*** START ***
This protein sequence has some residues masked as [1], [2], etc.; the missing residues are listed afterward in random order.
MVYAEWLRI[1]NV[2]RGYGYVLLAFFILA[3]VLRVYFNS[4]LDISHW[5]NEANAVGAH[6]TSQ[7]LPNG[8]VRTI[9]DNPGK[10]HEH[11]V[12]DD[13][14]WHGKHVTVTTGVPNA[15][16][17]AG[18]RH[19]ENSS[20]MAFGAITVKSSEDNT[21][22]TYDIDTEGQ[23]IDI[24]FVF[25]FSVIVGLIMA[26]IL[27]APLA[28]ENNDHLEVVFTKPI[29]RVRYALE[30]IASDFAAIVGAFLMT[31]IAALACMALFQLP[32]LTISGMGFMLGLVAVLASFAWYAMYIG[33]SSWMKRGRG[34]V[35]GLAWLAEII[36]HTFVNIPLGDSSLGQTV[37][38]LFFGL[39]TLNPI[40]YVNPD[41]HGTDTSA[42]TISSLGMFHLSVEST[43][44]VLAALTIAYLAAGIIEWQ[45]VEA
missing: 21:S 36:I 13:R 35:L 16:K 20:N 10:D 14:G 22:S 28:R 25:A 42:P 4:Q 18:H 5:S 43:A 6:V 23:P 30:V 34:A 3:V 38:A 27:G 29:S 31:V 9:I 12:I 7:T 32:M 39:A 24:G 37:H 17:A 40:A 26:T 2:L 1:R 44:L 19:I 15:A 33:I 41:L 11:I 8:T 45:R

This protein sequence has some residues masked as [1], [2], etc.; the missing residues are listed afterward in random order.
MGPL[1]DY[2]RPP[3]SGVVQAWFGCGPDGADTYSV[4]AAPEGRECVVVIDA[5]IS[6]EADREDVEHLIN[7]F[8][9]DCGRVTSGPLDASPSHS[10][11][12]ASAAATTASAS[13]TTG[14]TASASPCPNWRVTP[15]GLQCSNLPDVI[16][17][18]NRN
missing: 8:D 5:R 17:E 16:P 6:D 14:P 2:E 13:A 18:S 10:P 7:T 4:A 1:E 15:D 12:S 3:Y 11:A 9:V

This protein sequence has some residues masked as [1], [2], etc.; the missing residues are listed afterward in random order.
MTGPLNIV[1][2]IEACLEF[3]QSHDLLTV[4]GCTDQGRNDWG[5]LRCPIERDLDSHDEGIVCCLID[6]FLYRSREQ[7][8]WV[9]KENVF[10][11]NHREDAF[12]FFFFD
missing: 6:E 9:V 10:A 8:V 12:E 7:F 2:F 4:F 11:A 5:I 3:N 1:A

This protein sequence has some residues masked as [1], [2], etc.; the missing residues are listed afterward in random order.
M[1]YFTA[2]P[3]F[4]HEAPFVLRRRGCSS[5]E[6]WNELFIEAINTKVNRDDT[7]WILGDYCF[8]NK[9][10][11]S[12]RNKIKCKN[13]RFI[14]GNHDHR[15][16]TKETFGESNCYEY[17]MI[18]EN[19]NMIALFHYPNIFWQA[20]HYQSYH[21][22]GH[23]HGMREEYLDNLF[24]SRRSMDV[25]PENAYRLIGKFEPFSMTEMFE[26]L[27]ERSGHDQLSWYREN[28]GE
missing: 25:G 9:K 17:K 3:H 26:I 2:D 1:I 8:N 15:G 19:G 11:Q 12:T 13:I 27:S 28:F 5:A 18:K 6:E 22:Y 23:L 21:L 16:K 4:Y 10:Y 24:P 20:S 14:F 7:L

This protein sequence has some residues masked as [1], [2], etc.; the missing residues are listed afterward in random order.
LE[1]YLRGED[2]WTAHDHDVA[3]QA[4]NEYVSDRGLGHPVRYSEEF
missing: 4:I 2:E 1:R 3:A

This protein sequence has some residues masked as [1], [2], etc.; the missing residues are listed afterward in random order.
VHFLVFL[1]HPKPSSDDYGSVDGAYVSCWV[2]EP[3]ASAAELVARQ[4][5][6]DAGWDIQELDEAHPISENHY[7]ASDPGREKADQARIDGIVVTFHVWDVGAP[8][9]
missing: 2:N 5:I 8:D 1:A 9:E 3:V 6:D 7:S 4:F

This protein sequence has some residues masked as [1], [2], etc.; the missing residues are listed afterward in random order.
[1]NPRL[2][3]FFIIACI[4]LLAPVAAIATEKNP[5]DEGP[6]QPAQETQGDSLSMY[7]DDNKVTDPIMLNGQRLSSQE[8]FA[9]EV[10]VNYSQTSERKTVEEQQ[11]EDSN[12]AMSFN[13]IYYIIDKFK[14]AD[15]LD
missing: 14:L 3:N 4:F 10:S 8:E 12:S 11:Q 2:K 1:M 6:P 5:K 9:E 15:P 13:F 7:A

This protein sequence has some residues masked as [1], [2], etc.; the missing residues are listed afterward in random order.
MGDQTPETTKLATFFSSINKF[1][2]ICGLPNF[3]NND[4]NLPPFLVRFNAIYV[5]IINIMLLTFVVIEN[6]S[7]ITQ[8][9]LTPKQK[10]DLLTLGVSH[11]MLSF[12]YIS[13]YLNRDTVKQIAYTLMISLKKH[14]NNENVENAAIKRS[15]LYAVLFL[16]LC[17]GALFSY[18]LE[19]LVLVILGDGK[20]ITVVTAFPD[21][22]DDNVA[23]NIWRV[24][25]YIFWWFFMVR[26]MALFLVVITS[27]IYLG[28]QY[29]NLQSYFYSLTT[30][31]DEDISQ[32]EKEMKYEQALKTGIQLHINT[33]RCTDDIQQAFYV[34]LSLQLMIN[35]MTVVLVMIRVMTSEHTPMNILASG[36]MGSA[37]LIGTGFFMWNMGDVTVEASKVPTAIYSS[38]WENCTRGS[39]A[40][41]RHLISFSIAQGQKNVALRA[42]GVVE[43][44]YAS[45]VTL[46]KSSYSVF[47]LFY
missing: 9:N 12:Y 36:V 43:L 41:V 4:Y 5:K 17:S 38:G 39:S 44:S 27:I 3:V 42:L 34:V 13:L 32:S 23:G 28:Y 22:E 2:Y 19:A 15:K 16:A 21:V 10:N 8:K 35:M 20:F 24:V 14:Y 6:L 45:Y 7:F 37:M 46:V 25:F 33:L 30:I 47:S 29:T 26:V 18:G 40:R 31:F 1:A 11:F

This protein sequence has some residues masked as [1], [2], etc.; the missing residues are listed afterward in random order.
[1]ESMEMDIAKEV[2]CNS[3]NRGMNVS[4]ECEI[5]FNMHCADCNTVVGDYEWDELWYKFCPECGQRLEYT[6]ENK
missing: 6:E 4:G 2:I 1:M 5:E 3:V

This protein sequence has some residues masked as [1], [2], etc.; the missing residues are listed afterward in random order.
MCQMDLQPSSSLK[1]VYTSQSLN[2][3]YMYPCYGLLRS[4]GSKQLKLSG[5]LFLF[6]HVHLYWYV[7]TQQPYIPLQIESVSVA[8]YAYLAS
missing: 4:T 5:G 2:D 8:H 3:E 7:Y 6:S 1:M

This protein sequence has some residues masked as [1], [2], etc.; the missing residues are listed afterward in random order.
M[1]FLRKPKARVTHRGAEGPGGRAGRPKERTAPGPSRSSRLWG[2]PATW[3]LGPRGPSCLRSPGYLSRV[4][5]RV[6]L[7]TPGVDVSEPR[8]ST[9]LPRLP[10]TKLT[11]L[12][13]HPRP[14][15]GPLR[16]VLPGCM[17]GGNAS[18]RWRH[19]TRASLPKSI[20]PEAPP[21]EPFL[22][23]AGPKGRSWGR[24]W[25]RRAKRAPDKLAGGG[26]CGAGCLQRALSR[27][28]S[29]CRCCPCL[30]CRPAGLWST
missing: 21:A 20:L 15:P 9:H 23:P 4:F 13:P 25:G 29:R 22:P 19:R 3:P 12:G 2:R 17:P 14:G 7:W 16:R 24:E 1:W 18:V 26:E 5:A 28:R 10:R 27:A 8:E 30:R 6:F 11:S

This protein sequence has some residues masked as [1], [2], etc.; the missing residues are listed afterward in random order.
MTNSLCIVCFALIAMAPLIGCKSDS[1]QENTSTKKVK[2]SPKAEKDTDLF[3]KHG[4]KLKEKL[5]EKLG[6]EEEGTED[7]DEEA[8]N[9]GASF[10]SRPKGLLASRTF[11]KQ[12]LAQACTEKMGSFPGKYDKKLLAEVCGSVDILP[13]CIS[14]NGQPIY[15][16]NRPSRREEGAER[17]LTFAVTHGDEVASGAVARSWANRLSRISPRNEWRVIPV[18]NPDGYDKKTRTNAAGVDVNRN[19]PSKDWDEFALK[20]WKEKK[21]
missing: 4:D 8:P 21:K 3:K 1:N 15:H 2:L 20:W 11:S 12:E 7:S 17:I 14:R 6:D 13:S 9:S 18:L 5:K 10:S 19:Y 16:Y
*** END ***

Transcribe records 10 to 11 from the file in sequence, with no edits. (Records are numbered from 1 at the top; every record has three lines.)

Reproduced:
This protein sequence has some residues masked as [1], [2], etc.; the missing residues are listed afterward in random order.
MCQMDLQPSSSLK[1]VYTSQSLN[2][3]YMYPCYGLLRS[4]GSKQLKLSG[5]LFLF[6]HVHLYWYV[7]TQQPYIPLQIESVSVA[8]YAYLAS
missing: 4:T 5:G 2:D 8:H 3:E 7:Y 6:S 1:M

This protein sequence has some residues masked as [1], [2], etc.; the missing residues are listed afterward in random order.
M[1]FLRKPKARVTHRGAEGPGGRAGRPKERTAPGPSRSSRLWG[2]PATW[3]LGPRGPSCLRSPGYLSRV[4][5]RV[6]L[7]TPGVDVSEPR[8]ST[9]LPRLP[10]TKLT[11]L[12][13]HPRP[14][15]GPLR[16]VLPGCM[17]GGNAS[18]RWRH[19]TRASLPKSI[20]PEAPP[21]EPFL[22][23]AGPKGRSWGR[24]W[25]RRAKRAPDKLAGGG[26]CGAGCLQRALSR[27][28]S[29]CRCCPCL[30]CRPAGLWST
missing: 21:A 20:L 15:P 9:H 23:P 4:F 13:P 25:G 29:R 22:P 19:R 3:P 12:G 2:R 17:P 14:G 7:W 16:R 24:E 1:W 18:V 26:E 5:A 28:R 10:R 27:A 8:E 30:R 6:F 11:S